- 1 L-shape for a radiator at the front.
    - 1 U-shape to cover the bottom radiator.

    Measurements: 260mm (W) x 425mm (L) x 276mm (H) (double front included, feet excluded)

    As the sharp-eyed may have noticed: the panels didn’t arrive in perfect condition. As you can see from above, the big L-shapes for the sides didn’t have a perfect 90° angle. Maybe this happened during transport, maybe it just wasn’t done properly or maybe I handled it with too little care on unboxing. Anyway, it got fixed with some brute force and the edge of a table.

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    Something else, which I can’t just fix: the top left corner of one of the L-shapes was damaged. (as seen above and below more clearly) This definitely wasn’t my own doing. Transportation went a little rough I guess.

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    All this aluminium will be held together with MODDING CUBES from Parvum. These little things are simply wonderful.

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    Things that need doing:

    - DRILL all screw-holes in the right positions.
    - SINK those screw holes with a sink-bit.
    - TAP all holes to fit regular M3 screws.
    - Cut out fans holes, windows, front, I/O, PSU , …



    Some notes on some tools and bits and bobs I got!

    This is a tap and die set that I got in one of your regular hobby and tool shops.

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    All was fine at the start. I mostly needed the M3 (the smallest) of the tap bits. Those taps fit in a holder that you can see here:

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    Unfortunately, no matter in what way you put the tap in, after a while the points that touch the tap started hollowing out because of the force put on the whole thing when tapping. My guess this happened because of the small size of the M3 tap bit and possibly also just not top quality material. Maybe you can see what I mean in the following pics:

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    To solve this issue, I came across a better mechanism to tap. Message to anyone ever in need of something to tap threads: GET THIS STRAIGHT AWAY! The tap bits fit in by compression. Tapping will be much easier also because of the way this tool works. (I can’t find the English name for this tool anymore. Help? :))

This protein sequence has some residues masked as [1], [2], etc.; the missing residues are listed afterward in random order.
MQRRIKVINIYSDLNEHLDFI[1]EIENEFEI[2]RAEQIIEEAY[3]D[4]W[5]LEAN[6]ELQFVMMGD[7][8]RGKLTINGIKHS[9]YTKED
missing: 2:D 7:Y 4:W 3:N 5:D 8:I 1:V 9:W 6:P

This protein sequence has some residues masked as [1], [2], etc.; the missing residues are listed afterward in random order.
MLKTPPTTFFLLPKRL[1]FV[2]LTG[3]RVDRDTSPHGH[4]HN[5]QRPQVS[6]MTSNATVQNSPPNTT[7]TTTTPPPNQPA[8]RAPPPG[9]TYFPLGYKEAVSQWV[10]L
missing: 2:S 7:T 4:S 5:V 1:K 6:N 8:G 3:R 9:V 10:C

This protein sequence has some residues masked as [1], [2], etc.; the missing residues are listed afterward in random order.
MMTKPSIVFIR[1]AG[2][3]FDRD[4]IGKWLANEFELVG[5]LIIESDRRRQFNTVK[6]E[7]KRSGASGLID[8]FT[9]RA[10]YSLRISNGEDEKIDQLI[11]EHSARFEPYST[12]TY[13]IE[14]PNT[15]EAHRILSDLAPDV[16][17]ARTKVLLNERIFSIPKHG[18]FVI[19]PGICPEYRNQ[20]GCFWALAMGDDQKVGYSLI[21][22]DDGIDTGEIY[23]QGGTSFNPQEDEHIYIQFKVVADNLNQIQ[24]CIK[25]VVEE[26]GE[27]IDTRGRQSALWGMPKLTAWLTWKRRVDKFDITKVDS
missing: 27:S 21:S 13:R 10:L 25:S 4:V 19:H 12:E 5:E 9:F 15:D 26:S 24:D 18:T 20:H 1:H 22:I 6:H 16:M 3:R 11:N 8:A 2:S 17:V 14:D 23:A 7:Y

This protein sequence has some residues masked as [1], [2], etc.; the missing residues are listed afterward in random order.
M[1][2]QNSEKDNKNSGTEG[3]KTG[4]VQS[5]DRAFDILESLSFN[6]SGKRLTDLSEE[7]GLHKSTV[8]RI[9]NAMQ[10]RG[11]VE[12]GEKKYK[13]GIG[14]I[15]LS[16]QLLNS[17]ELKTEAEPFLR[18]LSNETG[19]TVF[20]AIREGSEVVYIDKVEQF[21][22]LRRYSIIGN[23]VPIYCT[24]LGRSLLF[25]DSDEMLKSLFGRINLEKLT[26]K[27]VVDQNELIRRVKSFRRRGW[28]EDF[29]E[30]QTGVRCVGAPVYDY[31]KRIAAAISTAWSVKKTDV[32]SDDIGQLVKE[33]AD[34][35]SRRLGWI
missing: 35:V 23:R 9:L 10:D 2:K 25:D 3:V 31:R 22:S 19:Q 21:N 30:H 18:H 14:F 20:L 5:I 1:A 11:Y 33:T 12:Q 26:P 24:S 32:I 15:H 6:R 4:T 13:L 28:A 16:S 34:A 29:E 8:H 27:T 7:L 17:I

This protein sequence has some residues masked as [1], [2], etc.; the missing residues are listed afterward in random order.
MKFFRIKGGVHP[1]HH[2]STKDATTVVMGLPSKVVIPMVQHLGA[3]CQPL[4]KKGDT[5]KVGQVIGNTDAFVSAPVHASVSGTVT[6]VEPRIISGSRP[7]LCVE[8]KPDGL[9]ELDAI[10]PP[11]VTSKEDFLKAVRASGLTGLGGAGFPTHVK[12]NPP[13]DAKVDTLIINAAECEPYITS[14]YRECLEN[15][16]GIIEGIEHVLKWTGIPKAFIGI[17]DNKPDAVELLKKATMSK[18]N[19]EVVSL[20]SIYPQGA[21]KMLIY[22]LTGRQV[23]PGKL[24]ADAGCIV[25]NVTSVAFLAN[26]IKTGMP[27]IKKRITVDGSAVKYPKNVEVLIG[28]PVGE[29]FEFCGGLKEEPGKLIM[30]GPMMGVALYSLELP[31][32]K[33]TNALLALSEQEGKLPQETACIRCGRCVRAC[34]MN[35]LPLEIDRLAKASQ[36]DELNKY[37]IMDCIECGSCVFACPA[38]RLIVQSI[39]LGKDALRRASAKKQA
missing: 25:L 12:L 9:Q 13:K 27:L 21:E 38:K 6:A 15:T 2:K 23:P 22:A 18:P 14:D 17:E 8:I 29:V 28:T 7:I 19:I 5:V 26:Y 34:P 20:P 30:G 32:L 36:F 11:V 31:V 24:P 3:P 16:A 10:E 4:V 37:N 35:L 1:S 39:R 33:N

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    Another very nice drill bit is this thingy. Meant to sink drilled holes so that bolt heads align flat with the surface. And ofcourse M3, M4 and M5 drill bits used for this project.

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    I also got some of these round things. An M3 bolts fits inside and makes it pretty. Ofcourse sinking holes is useless when using these. I yet had to make up my mind on if and where I was going to use these.

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  3. Gurt11

    Gurt11 New Member

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    Measure, draw, measure again, draw some more, change your mind, do it all over again and drill!

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    Again, I somehow lost a bunch of pictures from my camera from while I was working on the aluminium.
    These phone pictures will have to do :(

    First I did the bottom plate, radiator cut-outs and corners for the back.

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    Fitted the midplate and one side to the bottom and the back

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    Bottom radiator cover

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    And front radiator cover